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In the fight to power the future, the US is at risk of turning to a method with a very detrimental environmental impact; tar sands oil extraction through the Keystone XL (KXL) pipeline.

The pipeline will transport the tar sands oil from Alberta, Canada to Oklahoma and Texas, generating considerable income for the oil and gas industries as well as boosting America’s internal stockpile of oil, further reducing dependency on Middle Eastern and Russian refineries; it is worth noting that most of the end product will, in fact, be exported abroad through the main US port networks to foreign oil markets.

The Keystone XL pipeline is problematic, however, due a number of environmental, political and social reasons. Firstly, the environmental. The method, in which tar sand oil is mined, compared to typical crude oil extraction, is 17% more harmful to the environment alone. Transporting this across an international border, across sensitive natural ecosystems – the Sand Hills region in particular – to America, will add further to the detrimental environmental impact. Any future spills – lest we not forget Deepwater Horizon or Exxon Valdez crises – will be more difficult to cleanup due to the chemical density of tar sand oil; it is denser than typical crude oil, meaning that it will sink through soil, sand and water, instead of rising to the surface.

Secondly, the political. The House of Congress is now Republican-controlled and, with each new KXL vote and motion, the Yes:No votes are creeping up, with the Republicans pushing hard to get the final adjustments to the bill passed to complete the legal requirements for the full 4 phases of the pipeline to be greenlit. The majority of Democratic Congressmen and women have fought against the pipeline from the Bill’s inception – one such fighter is the brilliant Elizabeth Warren; the incumbent Senator of Massachusetts. Warren, for those who have not heard her name, spent a large portion of her career as a professor of law – with a particular interest in bankruptcy law – before turning her hand to politics. She is now, although unannounced, a huge figure in the upcoming 2016 US Presidential Democratic nominees – others include Hilary Clinton and incumbent U.S. Vice President, Joe Biden – with many grassroots supporters backing, and hoping that she will choose to run for the Democratic Presidential or, at least, Vice Presidential nomination.

Warren has identified that the oil industry has been, for the last 8 years, lobbying Congress and the Senate. Lobbying hard. It is estimated – through a recent Politico study – that approximately $7m has been attributed to lobbying fees. All this effort and lobbying must, in Warren’s eyes, lead to a reward – that reward would be overcoming the final hurdle; a vote to be held in Congress this Friday. If this critical vote is passed, the Bill will become protected against any veto or last ditch attempt to derail the final phases, even if it came from the President himself.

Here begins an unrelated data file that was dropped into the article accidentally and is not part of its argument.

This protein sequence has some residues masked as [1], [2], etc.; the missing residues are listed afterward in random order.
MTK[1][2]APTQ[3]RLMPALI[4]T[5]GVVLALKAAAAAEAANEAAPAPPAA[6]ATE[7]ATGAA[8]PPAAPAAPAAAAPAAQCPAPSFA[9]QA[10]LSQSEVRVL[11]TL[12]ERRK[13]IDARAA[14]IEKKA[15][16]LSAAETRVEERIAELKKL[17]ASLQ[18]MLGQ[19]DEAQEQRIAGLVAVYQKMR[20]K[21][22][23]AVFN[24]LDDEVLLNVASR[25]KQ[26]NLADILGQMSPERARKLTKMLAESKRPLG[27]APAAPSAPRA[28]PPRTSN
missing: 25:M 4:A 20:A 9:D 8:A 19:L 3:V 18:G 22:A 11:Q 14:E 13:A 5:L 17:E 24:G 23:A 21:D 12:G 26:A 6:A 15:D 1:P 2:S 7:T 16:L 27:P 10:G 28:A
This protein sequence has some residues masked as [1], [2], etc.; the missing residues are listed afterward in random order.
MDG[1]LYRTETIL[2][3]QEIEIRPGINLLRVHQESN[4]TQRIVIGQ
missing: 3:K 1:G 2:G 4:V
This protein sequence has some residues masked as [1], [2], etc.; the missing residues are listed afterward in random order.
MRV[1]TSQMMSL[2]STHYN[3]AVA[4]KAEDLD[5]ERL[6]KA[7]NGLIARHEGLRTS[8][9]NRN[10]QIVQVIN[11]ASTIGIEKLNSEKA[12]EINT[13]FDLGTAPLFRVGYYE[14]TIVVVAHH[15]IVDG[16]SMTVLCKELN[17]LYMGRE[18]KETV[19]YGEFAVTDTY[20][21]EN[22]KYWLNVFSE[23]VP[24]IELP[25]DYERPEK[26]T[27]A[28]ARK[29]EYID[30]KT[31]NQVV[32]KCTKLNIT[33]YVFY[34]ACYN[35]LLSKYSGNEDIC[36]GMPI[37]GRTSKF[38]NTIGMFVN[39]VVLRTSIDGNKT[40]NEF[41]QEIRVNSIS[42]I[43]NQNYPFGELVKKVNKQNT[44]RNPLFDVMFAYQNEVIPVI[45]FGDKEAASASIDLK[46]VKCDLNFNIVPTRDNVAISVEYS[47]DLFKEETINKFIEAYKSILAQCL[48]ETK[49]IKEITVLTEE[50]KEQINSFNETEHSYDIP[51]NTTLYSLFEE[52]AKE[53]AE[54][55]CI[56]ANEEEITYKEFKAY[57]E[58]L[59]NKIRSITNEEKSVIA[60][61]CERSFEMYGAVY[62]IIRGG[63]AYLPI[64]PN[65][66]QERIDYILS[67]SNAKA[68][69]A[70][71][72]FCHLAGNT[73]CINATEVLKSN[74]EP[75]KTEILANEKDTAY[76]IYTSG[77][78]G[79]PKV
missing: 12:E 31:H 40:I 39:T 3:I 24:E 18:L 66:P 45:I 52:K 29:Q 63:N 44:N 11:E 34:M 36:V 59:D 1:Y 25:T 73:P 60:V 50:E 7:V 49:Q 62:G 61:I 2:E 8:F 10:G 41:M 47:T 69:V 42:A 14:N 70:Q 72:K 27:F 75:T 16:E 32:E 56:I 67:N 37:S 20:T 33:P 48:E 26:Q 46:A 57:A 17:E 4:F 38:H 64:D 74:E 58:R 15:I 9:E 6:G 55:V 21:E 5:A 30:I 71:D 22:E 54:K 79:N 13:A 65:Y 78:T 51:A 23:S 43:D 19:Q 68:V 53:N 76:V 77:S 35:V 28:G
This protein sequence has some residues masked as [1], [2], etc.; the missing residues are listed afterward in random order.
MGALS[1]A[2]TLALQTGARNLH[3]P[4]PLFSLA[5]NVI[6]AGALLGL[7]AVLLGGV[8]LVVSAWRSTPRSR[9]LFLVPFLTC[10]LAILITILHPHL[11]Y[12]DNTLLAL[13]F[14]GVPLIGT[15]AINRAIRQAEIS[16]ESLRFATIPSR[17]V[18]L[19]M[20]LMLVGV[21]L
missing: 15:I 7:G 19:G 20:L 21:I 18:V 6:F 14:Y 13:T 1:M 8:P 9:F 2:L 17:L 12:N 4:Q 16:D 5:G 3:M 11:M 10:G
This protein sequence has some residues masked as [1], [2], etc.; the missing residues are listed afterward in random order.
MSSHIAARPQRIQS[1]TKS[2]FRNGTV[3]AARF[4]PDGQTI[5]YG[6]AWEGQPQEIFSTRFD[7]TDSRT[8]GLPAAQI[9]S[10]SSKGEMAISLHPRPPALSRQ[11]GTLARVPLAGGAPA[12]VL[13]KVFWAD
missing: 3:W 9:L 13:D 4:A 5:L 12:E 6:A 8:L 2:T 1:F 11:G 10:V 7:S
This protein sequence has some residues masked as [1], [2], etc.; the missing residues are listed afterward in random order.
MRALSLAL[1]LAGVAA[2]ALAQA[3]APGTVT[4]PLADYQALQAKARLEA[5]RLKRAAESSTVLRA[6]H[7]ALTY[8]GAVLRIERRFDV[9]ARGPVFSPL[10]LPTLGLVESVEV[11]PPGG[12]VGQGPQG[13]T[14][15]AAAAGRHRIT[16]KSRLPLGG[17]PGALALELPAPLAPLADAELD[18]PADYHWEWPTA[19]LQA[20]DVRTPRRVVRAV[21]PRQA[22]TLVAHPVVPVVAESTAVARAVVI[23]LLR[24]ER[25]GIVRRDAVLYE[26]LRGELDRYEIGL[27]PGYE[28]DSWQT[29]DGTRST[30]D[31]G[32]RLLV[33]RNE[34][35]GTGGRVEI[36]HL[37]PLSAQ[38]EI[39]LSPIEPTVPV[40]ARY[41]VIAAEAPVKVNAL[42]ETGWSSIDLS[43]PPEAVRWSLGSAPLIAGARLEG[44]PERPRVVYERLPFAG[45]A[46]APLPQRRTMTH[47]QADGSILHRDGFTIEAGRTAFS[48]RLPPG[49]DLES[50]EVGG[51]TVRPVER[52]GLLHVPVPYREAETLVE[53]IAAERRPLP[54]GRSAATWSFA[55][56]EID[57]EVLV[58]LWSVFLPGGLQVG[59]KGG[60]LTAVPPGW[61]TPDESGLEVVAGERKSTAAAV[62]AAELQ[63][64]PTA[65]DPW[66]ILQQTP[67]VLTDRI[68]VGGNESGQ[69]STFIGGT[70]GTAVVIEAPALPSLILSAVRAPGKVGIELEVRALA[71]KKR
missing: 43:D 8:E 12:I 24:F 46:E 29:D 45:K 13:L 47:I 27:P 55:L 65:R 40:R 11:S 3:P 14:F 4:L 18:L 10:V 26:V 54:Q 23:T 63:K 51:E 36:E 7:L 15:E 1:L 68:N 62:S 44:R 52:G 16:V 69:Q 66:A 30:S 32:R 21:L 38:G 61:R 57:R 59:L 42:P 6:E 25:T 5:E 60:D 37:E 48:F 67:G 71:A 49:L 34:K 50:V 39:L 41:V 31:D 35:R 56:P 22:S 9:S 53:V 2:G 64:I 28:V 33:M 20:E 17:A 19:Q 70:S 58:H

Finally, the social impacts. Environmentalists, politicians and other professional bodies and organisations have aired public concerns as to the direction of US energy policy if the Keystone XL pipeline were to be completed. Instead of investing in cleaner, renewable energy such as solar or wind energy, the US will be, in large part, powered by tar sand oil reserves. One well-organised campaign is one called ‘Bold Nebraska’. As Nebraska is a key state through which the pipeline will run, communities and businesses have come together and organised protests, marches and also sell merchandise to fundraise and maintain their efforts – visit their BigCartel store here.

This coordinated effort begs the further question; what is the consensus of the US voters in general, state-by-state? Do most support the pipeline or are many in favour of President Obama stepping up to the plate and vetoing the Bill in its current form, before it is too late?

Today is Tuesday.

We have under a week before the final vote is taken, making the Bill effectively veto-proof. We have under a week to do something, to act and speak out.

Americans and Canadians; please pick up your phone and ring your Congressman, ring your Senator, tell all of your friends and neighbours about the upcoming Keystone XL vote. You can find your local Representative through the .gov website here.

Everyone else – get talking, get Tweeting, pick up the phone and start calling.

For more information:

Friends of the Earth | US Department of State | Guardian | Politico

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